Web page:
Cold Weather and Cracking

Avoid Cracking Hardwood When Cold Weather Sets In

We hear a lot about how excess moisture can damage hardwood floors, but too little moisture can be just as problematic, particularly during cold winter months. Dry brittle air can, over time, cause “cracking” or shrinkage that results in gaps between boards. And once the damage is done, repairs can be costly and, depending on a number of factors, warranties may or may not cover the damage.

Prevention is by far the best cure for cracking—and that begins before installation, not after the fact. Here are some factors you should take into consideration.

Type of Flooring

Even after it is processed into planks, hardwood will respond to its environment by expanding when moisture levels are too high and shrinking when they are too low. When choosing a hardwood flooring species for those who reside in locations where harsh winters are the norm, choose one that is more suited to the natural local environment.

The more dimensionally stable the hardwood, the less likely it is to crack in cold months. Maple is an infamously poor choice for hard-winter climates, and Hickory is also more likely to gap as moisture levels fall. Cherry, Poplar, Cypress, and Mahogany are better choices for arid climes. Width and cut also play a role—the wider the plank, the greater the gap between boards should cracking occur. Narrow boards that are quartersawn are a better choice. Flatsawn boards are twice as unstable as quartersawn.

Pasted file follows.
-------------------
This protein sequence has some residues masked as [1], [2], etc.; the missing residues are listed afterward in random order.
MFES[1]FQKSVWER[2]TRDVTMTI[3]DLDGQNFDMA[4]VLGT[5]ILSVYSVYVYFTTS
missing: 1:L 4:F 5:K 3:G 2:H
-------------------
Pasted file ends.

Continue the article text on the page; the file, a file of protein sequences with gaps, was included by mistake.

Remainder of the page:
Climate Consistency

Maintaining consistent RH (relative humidity) levels year-round is key to avoid cracking. Gaps occur when RH levels plummet. A home or structure with excessive ventilation will let in outdoor air, and cause RH levels to quickly drop. Before installation, run an energy audit to ensure doors, windows, crawl spaces, basements, attics, and lighting fixtures in ceilings aren’t letting air in or out.

When cold sets in and the furnace or heating system gets cranked up, air is going to dry out—you need a baseline to work from, and to determine if adding moisture back in is going to be necessary at peak points. A simplified psychometric chart from the American Society of Heating, Refrigeration and Air-Conditioning Engineers can help you determine the optimal balance between temperature and moisture levels, which may need to be increased with a humidifier or by other means to avoid cracking.


If you’re not handling the install yourself, make sure customers understand the importance of hiring a competent, seasoned contractor. Or, more importantly, make sure the customer understands that a contractor who doesn’t follow NWFA (National Wood Flooring Association) guidelines during installation may void their warranty should problems occur.

If you are doing the installation yourself, make sure the hardwood is delivered early to the jobsite so it can be allowed to acclimate for a few days to typical occupancy levels while temperature and moisture levels are monitored. Also be sure to test the hardwood itself as well as the subfloor to get a baseline to work from.